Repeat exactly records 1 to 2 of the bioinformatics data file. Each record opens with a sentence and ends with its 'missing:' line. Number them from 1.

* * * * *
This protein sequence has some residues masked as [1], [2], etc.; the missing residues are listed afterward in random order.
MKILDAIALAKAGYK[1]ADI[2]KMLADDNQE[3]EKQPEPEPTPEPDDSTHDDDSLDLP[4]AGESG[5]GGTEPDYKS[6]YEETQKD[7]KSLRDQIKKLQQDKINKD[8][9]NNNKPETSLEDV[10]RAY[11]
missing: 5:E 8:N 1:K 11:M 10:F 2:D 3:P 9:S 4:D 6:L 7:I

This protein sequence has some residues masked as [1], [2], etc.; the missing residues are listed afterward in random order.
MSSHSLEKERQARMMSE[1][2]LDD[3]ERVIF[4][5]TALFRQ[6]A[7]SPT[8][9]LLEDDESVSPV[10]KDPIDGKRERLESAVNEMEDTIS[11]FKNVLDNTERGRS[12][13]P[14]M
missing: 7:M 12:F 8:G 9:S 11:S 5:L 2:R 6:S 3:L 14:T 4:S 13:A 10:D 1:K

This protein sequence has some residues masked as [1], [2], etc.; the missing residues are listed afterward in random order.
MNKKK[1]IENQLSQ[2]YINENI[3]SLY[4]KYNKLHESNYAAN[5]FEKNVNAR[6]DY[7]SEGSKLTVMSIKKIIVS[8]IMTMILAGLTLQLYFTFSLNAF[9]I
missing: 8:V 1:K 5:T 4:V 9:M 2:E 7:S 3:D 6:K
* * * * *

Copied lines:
This protein sequence has some residues masked as [1], [2], etc.; the missing residues are listed afterward in random order.
MKILDAIALAKAGYK[1]ADI[2]KMLADDNQE[3]EKQPEPEPTPEPDDSTHDDDSLDLP[4]AGESG[5]GGTEPDYKS[6]YEETQKD[7]KSLRDQIKKLQQDKINKD[8][9]NNNKPETSLEDV[10]RAY[11]
missing: 5:E 8:N 1:K 11:M 10:F 2:D 3:P 9:S 4:D 6:L 7:I

This protein sequence has some residues masked as [1], [2], etc.; the missing residues are listed afterward in random order.
MSSHSLEKERQARMMSE[1][2]LDD[3]ERVIF[4][5]TALFRQ[6]A[7]SPT[8][9]LLEDDESVSPV[10]KDPIDGKRERLESAVNEMEDTIS[11]FKNVLDNTERGRS[12][13]P[14]M
missing: 7:M 12:F 8:G 9:S 11:S 5:L 2:R 6:S 3:L 14:T 4:S 13:A 10:D 1:K